“The world should be mad at me if I don’t pursue this.” [VIDEO]

by Brielle Domings on October 6, 2015 · 0 comments

in Alumni Life, Engineering, Health, Research, Video

Wound-Pump application

Initial Wound-Pump prototype in Haiti. Photo: Danielle Zurovcik and WiCare, Inc.

Before pursuing a doctorate at MIT, Danielle Zurovcik SM ’07, PhD ’12 had never designed or developed a medical device. But her exposure in Professor Alex Slocum’s Precision Engineering Research Group (PERG) led her to develop a simplified negative pressure wound therapy device (sNPWT) that would later become known as the Wound-Pump.

“I realized that I was passionate about medical devices. I liked the Wound-Pump because we were able to put it on patients faster than a technology that was highly invasive,” she said.

A negative pressure wound therapy device (NPWT) applies a vacuum dressing to the wound to drain fluid and increase blood flow. It also stresses the cells, which causes them to divide faster and accelerates the healing process. The NPWT currently on the market requires electricity to operate whereas Zurovcik’s sNPWT is entirely mechanical.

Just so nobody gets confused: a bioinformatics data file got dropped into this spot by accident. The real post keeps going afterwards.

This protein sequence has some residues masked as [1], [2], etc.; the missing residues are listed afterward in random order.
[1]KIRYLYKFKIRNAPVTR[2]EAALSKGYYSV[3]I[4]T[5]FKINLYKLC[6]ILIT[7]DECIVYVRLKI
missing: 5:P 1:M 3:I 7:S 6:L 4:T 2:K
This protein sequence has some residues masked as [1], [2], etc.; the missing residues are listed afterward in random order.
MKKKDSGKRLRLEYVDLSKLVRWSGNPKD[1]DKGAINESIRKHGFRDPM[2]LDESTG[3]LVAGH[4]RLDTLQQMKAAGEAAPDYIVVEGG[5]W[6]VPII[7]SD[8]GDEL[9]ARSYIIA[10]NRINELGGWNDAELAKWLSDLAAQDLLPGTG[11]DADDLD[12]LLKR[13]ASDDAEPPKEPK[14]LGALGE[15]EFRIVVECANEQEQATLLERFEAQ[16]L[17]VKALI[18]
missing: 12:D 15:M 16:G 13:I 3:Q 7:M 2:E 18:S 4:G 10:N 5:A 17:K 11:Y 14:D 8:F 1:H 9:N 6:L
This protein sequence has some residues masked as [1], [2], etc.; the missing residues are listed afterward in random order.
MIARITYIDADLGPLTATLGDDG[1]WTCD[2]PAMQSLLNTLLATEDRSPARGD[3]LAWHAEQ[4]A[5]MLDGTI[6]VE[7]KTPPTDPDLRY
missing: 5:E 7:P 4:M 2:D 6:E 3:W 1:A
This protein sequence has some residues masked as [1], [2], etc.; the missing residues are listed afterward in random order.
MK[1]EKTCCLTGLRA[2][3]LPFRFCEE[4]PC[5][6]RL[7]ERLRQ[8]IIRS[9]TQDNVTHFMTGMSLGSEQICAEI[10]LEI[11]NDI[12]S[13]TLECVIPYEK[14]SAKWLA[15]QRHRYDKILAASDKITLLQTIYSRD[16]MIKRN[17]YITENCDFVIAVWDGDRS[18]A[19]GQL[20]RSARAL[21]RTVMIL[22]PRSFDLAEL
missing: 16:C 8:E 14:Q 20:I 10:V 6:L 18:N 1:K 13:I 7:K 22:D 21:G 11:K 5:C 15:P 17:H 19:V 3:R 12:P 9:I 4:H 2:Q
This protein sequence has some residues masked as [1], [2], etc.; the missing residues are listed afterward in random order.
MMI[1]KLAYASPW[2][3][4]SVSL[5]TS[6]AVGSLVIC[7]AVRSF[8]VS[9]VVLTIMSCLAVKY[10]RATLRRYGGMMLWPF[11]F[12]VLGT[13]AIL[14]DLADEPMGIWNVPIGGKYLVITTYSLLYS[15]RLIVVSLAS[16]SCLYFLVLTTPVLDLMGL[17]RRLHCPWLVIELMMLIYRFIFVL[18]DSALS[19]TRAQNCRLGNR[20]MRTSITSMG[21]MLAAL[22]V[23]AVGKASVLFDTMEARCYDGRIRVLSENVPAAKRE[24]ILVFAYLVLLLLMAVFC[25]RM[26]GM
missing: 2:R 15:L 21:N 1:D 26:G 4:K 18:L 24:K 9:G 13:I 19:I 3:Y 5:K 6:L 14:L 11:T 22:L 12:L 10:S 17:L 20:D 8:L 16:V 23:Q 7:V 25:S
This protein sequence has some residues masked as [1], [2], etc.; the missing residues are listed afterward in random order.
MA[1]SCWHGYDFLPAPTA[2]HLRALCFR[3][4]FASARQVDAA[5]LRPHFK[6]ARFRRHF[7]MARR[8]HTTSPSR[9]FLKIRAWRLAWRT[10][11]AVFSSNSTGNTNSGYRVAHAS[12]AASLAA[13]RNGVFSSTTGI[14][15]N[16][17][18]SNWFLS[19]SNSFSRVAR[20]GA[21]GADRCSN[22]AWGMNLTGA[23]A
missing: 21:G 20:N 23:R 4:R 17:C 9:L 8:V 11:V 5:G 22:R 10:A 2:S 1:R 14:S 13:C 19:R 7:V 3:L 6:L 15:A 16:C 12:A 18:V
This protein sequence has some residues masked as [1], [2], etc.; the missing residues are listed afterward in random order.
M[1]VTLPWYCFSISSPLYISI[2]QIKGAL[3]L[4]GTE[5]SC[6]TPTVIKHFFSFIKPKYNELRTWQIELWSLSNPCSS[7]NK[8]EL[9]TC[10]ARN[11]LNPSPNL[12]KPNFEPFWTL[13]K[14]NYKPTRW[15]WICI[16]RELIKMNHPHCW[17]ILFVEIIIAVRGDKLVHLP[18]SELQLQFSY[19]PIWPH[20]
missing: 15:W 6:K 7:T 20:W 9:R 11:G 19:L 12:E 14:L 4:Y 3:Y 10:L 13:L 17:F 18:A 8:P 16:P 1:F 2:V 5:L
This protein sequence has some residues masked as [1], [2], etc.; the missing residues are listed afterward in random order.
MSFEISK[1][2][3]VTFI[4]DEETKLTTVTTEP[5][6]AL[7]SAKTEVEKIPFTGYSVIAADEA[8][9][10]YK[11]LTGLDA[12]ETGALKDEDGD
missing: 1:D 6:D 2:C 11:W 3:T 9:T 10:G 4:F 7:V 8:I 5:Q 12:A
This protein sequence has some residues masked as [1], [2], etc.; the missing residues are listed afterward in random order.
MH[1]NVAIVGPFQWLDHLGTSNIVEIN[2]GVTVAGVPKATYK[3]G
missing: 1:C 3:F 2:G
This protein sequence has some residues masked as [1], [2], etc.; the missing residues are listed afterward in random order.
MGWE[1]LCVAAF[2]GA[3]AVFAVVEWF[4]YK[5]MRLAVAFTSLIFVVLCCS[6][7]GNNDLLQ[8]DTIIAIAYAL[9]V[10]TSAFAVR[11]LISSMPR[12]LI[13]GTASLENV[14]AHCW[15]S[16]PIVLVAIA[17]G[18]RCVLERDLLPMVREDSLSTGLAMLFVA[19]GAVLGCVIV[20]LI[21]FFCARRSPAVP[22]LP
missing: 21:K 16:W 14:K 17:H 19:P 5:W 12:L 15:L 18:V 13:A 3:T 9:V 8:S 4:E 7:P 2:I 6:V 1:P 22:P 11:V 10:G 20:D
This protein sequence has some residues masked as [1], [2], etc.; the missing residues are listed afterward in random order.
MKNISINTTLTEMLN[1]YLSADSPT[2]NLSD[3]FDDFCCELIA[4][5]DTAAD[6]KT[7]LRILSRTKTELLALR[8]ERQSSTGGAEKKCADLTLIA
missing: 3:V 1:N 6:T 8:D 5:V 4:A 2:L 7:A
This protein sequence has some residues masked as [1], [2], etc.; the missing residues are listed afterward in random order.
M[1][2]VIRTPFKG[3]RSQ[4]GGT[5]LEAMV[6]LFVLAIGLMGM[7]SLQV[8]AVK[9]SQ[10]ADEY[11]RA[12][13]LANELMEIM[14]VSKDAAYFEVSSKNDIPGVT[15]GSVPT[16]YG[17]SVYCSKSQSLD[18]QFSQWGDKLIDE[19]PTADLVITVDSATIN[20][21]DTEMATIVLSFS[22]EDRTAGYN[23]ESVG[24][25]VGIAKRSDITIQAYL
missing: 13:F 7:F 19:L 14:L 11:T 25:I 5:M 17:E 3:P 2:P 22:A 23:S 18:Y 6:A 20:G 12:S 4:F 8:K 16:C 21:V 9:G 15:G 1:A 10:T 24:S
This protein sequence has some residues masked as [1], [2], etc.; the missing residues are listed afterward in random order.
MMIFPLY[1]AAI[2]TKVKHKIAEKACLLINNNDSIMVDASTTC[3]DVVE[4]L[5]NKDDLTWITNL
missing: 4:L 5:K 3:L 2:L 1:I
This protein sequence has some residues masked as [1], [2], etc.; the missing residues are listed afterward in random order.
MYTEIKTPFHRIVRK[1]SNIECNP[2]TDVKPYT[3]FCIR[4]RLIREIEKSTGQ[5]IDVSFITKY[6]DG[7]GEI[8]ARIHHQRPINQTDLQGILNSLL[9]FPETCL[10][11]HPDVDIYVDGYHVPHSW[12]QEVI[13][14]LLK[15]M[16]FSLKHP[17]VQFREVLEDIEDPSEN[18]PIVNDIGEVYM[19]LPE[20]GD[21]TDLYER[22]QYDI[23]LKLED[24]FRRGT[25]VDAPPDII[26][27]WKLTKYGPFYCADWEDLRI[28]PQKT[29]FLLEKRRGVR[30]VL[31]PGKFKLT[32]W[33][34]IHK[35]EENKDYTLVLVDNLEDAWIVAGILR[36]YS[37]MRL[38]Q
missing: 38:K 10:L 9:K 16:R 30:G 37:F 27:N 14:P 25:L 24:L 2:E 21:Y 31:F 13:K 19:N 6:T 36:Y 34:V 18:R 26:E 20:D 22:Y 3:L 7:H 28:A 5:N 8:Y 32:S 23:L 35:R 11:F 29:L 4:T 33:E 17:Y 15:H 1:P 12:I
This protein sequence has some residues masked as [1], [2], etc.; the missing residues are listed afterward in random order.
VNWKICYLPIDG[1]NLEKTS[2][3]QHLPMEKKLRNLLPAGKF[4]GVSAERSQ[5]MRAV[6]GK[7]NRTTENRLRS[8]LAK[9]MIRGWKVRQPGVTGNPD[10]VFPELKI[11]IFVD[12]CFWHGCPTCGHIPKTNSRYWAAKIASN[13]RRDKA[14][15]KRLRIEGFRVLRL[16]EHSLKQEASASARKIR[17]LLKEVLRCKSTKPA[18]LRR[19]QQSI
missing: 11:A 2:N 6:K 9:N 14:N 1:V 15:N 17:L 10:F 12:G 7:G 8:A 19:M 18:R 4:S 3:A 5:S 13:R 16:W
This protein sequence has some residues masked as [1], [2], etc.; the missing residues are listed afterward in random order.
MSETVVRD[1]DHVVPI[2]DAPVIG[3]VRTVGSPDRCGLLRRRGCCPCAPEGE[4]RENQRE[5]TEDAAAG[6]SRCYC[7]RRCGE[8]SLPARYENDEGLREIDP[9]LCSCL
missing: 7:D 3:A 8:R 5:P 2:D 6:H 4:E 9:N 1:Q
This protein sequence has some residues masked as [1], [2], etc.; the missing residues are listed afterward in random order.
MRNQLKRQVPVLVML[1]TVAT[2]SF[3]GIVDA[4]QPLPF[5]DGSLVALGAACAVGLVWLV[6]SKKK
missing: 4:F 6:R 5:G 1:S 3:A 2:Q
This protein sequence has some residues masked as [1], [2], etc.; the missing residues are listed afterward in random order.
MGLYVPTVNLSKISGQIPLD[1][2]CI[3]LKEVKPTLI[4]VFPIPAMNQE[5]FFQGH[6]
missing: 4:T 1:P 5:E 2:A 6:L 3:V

During her D-Lab Scale-Ups fellowship, the device was applied in the field after the earthquake in Haiti and during a study in Rwanda. After witnessing its successful application, Zurovcik realized that the device could solve an immediate and critical need.

Zurovcik is the founder and CEO of WiCare (Worldwide Innovative Healthcare Inc.), a company that develops effective and inexpensive medical devices. WiCare’s goal is to make high-quality healthcare available to remote or impoverished areas of the world. The Wound-Pump is the company’s first product.

A NPWT currently on the market has been proven to quickly and effectively heal chronic wounds but the high cost and electricity requirements limit its use. Zurovcik’s Wound-Pump requires no electricity to operate and costs less than $3 to make.

While starting a company isn’t an easy task, Zurovcik draws inspiration and motivation from the many patients that the Wound-Pump has already helped.

“Whenever you’re working all hours of the night and you’re like, ‘what am I doing this for?’ You have to think of those small cases that are making you move forward,” she said.

For aspiring entrepreneurs she offers this one piece of advice:

“Be true to yourself,” she said. “Because you’re going to have to put a lot of time into it so you should put a lot of time into what you’re comfortable with and what you love.”

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